Office of Undergraduate Research awards 12 research scholarships to Polytechnic students

Purdue Office of Undergraduate Research

In partnership with Purdue’s Office of Undergraduate Research, Purdue Polytechnic awarded 12 scholarships to undergraduate students to recognize their engagement in original research, scholarship, or creative work under the guidance of faculty mentors. Scholarship recipients received $500, disbursed through the Division of Financial Aid, and their mentors received matching project funds.

We talked with many of the Polytechnic scholarship recipients to learn about their projects.

Monique Barnes

  • Monique BarnesMajor: Building Information Modeling and Virtual Product Integration (Department of Computer Graphics Technology)
  • Graduation Date: May 2018
  • Project Title: “Application of Robotics in Construction Education”
  • Mentor: Kereshmeh Afsari, assistant professor of construction management technology and computer graphics technology

My research project aims to bridge the gap between robotics in education and robotics in construction. Robotics in education is known to be extremely helpful to students’ learning, while robotics in the construction industry has begun to gain popularity. Because of this, the need to merge robotics into construction education has become increasingly important for students in the construction field. I am researching the applications and tasks of collaborative robotics in education and construction, and I am then applying those tasks to a lightweight robotic arm. The result of this research will lead to the integration of robotics in future construction courses.

I enjoy learning new things, and doing this research project was the perfect opportunity for me to do so. I was also intrigued by the combination of robotics and construction education, and I wanted to see what impact I could make by doing research on these topics.

Marlee DeSplinter

  • Marlee DeSplinterMajor: Engineering Technology Teacher Education (Department of Technology Leadership & Innovation) with a minor in Global Studies
  • Graduation Date: May 2020
  • Project Title: “Influencing Student Perceptions of STEM and STEM Careers through Literature”
  • Mentor: Scott Bartholomew, assistant professor of technology leadership & innovation

My project gauges when elementary school children’s perceptions of the stereotypes of STEM begin, if they do so at all. Stereotypes are commonly associated with STEM; for example, boys are better at STEM than girls. We will give students a pre-test with questions like “I am good at math,” “Boys are good at engineering,” or “Girls are good at science,” and then read STEM books to children over the course of multiple weeks. After reading the books, we will give the students a post-test to see if their perceptions of the different STEM concepts have changed.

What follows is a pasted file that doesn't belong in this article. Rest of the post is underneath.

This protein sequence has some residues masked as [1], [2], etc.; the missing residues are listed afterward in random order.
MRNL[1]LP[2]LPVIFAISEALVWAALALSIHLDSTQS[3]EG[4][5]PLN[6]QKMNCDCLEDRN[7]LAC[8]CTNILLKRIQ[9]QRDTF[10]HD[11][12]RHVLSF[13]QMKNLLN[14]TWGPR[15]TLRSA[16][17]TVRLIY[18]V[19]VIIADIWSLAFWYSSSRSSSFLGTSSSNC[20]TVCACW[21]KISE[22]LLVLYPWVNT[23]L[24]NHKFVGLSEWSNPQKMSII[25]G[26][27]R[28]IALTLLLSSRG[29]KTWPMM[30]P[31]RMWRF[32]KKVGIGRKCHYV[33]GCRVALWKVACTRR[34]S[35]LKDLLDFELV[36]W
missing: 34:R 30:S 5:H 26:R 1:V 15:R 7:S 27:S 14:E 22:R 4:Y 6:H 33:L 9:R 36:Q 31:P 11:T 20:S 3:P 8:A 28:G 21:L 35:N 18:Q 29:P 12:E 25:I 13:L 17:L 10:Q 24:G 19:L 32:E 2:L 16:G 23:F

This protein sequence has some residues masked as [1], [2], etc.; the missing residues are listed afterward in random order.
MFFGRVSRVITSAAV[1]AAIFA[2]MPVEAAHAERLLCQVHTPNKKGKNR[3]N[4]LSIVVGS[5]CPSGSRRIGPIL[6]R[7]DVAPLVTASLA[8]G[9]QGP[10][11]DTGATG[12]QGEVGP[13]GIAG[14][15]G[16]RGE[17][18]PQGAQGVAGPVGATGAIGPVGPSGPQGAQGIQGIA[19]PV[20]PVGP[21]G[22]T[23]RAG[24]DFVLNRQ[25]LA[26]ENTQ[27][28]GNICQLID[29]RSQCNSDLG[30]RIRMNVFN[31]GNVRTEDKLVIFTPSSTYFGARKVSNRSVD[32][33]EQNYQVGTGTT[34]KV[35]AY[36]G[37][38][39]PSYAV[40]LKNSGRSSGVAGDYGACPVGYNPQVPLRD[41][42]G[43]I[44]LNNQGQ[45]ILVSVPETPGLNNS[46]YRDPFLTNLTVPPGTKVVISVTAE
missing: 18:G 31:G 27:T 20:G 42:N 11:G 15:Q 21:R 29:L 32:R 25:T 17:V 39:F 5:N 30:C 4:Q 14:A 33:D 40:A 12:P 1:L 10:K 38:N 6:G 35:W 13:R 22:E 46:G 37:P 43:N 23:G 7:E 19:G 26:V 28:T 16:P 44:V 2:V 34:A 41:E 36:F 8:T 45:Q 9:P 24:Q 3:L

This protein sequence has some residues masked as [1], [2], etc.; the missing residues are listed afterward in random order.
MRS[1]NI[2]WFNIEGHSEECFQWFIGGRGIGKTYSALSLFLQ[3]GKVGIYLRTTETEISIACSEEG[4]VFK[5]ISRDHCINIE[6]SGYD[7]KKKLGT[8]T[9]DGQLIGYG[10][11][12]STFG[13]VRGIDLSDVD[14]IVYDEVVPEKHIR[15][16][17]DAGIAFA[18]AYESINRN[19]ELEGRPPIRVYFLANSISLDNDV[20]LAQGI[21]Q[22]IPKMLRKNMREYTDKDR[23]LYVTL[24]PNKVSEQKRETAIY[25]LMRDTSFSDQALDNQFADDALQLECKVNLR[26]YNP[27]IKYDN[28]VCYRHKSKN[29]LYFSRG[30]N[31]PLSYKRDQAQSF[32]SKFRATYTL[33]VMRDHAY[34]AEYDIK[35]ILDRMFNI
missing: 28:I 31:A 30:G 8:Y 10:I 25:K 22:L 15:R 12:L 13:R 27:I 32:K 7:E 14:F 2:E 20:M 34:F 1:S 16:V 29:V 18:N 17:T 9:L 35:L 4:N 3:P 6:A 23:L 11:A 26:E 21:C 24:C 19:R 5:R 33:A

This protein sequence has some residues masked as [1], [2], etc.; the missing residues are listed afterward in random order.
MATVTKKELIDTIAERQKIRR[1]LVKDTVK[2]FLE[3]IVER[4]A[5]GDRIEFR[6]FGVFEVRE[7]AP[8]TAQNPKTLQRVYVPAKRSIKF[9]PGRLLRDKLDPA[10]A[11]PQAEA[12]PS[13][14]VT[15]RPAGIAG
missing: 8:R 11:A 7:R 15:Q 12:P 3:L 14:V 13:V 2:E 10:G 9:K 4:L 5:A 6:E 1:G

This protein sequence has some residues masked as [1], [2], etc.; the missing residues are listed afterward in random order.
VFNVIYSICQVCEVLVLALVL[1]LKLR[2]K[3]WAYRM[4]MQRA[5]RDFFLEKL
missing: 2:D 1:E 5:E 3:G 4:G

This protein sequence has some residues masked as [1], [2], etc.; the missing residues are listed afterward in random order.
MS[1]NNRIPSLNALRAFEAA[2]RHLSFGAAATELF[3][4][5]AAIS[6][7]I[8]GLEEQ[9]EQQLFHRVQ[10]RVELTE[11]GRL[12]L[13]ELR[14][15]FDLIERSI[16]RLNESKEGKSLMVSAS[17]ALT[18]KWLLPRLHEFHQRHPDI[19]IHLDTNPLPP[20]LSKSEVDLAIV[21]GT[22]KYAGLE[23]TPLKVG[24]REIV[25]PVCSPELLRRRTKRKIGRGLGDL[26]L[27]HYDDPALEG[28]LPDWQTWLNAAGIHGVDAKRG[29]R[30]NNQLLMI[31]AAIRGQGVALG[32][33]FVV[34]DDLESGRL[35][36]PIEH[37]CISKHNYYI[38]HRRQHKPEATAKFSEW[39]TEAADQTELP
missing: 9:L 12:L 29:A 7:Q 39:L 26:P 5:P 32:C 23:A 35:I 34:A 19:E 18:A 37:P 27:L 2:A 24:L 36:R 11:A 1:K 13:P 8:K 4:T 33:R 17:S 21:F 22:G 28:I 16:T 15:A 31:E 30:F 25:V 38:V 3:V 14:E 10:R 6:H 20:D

While growing up, I had the same stereotypes engrained into the back of my mind, like “boys were more fit for STEM than I was.” This motivated me to find out if elementary school kids felt the same way. If they do, I wanted to learn when those ideas become implanted in their heads. The goal of this project is to make both boys and girls realize that they are valuable and can do anything they set their minds to do.

Jackalyn Dodson

Major: Web Programming and Design (Department of Computer Graphics Technology)
Graduation Date: May 2018
Project Title: “A visual approach to physician-prescribed drug combination analysis”
Mentor: Vetria Byrd, assistant professor of computer graphics technology

Americans today are prescribed an increasing number of different prescription drugs, sometimes for multiple ailments, all of which have different side effects. Doctors are faced with decisions on which drugs to prescribe based on side effects and drug interactions, and they may have to change those depending on patient reactions to specific drugs. Having an interactive visualization or “picture” of the medication data helps with identifying patterns and links, especially between common side effects, and can help with decision-making in that field.

I was introduced to the fields of data visualization and data science after taking Dr. Byrd’s Introduction to Data Visualization class last semester. She reached out to me and encouraged me to apply to do undergraduate research in the Data Vis Lab. The students there are all contributing to lupus research in varied but supplemental ways, so what sparked my interest is that all of our work has a real-world impact. I didn’t have a medical background before starting this project, so it’s amazing to know that through technology, I’m still able to somehow connect with and work indirectly in that field and to start a project that can be continued in the future.